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Letter: Forget Politics, Blame Those People Who Defied the Safety Rules

Published on: 20 Dec, 2020
Updated on: 20 Dec, 2020

From: Dave Middleton

In response to: Stuck in Tier 4, So Lib Dems Ask, Now What Government Help Do We Get?

The only people in the UK to blame for this situation are those who chose to ignore and defy the rules and guidance given from the start by the government and the scientists, updated as the situation evolved and more knowledge of the virus was gained.

The blame rests on people who, without good cause, chose not to wear a face covering, those who chose not to use the free hand sanitiser in shops and public buildings, those who congregated in large groups, had street and house parties, attended raves and marched in protests, for whatever cause.

People who can’t even manage to understand they need to keep their distance from others, these are the ones to blame for the situation we find ourselves in now.

Cheap political point-scoring, by any party in this situation, is not helpful and serves only to make me less likely to vote for them. I really don’t think any government of this country, of whatever political ideology, could have dealt with this situation any better.

What do you want to do ?

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test 4 Responses to Letter: Forget Politics, Blame Those People Who Defied the Safety Rules

  1. Paul Jarvis Reply

    December 21, 2020 at 8:38 am

    I think Mr Middleton has quite a selective memory. It was only in the summer where we were being paid to “Eat out to help out”, encouraged back to the office and forcing crowds in the street with the scientifically illiterate 10pm curfew.

    Each of these decisions was purely political and therefore it is absolutely correct to question the political leadership. It is far too easy to lay the blame at the rule-breakers but the rule makers do not absolve themselves of responsibility. SAGE themselves highlighted in September that adherence to self-isolation was 15-25%, largely because people could simply not afford to stay away from work and so better support was needed, it never came; the scientists gave the advice and the politicians ignored it.

    I would also suggest that many governments, of varying ideologies, have demonstrably dealt with both the health and economic side of the crisis significantly better than ours has.

    • Dave Middleton Reply

      December 23, 2020 at 8:18 pm

      I disagree. The summertime ‘Eat out to help out’ scheme, along with the encouraged return to work, along with the limited opening of pubs and bars was, I believe, intended to both help the country’s economy and help businesses in the hospitality sector, which has suffered dreadfully, to survive. Those decisions were economic, not political and, to a degree, an attempt to bring a little normality back into peoples’ lives after the first lockdown.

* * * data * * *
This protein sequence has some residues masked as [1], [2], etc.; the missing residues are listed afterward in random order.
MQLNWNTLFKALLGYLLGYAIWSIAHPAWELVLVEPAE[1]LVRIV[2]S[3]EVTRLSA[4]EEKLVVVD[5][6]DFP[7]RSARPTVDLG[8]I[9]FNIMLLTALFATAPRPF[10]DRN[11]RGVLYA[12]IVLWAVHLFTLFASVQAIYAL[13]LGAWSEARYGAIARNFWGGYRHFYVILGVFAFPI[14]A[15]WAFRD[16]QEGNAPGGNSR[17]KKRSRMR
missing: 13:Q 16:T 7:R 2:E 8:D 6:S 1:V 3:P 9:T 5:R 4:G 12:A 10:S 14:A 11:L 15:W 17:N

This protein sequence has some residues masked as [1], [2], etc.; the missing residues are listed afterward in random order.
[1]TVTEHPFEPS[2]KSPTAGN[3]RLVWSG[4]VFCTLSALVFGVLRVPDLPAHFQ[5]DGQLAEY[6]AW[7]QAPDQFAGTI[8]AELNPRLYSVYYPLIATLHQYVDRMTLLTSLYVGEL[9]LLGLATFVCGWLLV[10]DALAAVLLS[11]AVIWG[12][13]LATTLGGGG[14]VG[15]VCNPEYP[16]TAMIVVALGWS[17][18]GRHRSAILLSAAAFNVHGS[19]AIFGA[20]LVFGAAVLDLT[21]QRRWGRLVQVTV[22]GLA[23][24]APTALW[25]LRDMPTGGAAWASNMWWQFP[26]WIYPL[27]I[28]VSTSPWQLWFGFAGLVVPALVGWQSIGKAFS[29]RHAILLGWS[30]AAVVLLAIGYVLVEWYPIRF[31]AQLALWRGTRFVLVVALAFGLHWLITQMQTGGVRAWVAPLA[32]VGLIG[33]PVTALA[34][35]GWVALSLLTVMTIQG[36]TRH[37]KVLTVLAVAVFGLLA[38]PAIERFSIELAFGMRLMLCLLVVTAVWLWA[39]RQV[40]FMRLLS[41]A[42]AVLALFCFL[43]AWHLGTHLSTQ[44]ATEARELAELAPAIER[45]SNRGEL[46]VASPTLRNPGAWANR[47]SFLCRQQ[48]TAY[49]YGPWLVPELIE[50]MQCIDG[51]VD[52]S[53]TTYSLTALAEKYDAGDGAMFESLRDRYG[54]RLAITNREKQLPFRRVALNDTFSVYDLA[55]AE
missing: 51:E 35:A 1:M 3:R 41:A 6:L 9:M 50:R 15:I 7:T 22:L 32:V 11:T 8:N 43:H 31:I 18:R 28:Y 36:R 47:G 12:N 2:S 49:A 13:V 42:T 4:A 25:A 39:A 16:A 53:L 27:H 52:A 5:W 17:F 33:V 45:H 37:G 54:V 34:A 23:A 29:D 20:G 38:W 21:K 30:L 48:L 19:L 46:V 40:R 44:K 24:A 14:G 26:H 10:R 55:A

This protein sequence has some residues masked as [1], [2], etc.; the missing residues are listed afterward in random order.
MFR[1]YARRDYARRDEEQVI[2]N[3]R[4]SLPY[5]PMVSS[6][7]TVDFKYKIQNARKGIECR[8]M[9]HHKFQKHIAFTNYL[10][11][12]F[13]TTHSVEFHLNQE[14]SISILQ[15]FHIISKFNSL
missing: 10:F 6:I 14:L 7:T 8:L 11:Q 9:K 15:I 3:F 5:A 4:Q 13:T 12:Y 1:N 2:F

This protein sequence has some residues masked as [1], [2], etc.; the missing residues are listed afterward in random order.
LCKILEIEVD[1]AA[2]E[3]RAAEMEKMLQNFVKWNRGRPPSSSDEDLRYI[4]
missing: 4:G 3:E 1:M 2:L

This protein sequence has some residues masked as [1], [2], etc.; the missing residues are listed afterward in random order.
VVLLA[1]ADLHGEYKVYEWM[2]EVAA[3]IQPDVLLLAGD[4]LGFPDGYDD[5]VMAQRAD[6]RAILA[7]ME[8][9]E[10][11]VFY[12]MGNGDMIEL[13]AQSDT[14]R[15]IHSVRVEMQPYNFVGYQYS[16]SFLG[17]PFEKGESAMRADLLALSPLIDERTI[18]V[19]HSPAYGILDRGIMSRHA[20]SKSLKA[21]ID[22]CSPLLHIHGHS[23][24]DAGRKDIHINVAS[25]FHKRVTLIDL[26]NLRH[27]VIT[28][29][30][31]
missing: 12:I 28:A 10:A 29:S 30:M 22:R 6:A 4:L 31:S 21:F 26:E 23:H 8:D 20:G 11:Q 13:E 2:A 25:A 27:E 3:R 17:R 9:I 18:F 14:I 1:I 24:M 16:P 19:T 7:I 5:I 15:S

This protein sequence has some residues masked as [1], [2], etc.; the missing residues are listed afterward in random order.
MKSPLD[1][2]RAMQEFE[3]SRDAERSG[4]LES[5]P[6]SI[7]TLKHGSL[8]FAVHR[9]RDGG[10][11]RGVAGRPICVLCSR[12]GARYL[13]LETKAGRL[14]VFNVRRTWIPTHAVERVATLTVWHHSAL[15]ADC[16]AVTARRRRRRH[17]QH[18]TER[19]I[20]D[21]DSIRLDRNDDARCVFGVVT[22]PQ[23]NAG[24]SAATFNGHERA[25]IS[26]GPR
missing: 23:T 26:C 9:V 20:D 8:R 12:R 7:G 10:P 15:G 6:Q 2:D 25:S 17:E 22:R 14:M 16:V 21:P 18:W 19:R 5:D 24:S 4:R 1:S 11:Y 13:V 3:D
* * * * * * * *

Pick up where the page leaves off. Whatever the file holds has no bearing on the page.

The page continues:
The government was attempting a balancing act, between normality and restriction.

      As for crowds congregating in the streets after the various premises closed at 10.00pm, that shows the foolishness of the people concerned. Rather than hanging about in the street, they should have exercised a little personal responsibility and simply made their happy way home, keeping their distance from others. No-one compelled them to hang about in large groups, they chose to do so.

      As for government support, the government has been paying some 80% of a good number of peoples’ wages for almost a year now and this is set to continue into next spring at least. Businesses have been given, albeit too slowly, support in terms of business rate rebate where appropriate. It is a fact, that while sadly some businesses have been, and are, suffering, others are apparently thriving.

      As for the successes or failures of other country’s governments, in dealing with the pandemic, every country and its people are different. The compliance of their people, the degree of enforcement action, and how authoritarian those governments are will all make a difference, for better or worse.

      Despite the many faults in this country, I am generally happy with the typically light touch of governments of all persuasions, over the years.

    • Dorothy Allan Reply

      December 30, 2020 at 3:45 pm

      I agree. There is a family in Ripley who have ignored the rules from day one. Even though we are in Tier 4 their son and daughter have been regular visitors, without masks, keeping distance etc.

  2. David Roberts Reply

    December 21, 2020 at 4:24 pm

    Mr Jarvis is right that this is not a matter of political ideology but of competence.

    On Wednesday, the PM was mocking the Leader of the Opposition for “wanting to cancel Christmas”, confirming the 5-day Christmas break.

    Just three days later, when that was sensibly scrapped, the Health Secretary attacked the public at St Pancras for being “totally irresponsible”. But how are people supposed to react to such ducking and weaving? Why couldn’t the promise of a Christmas relaxation have been made highly conditional in the first place, and the public put on their guard? Even without an NHS, many other countries are doing better.

    Perhaps we should rejoice that, now that “Global Britain” is a pariah nation, literally cut off from the rest of the world, the impact of a no-deal Brexit on January 1 may hardly be felt. Were mutant viruses and rogue algorithms part of Boris’s cunning plan all along?

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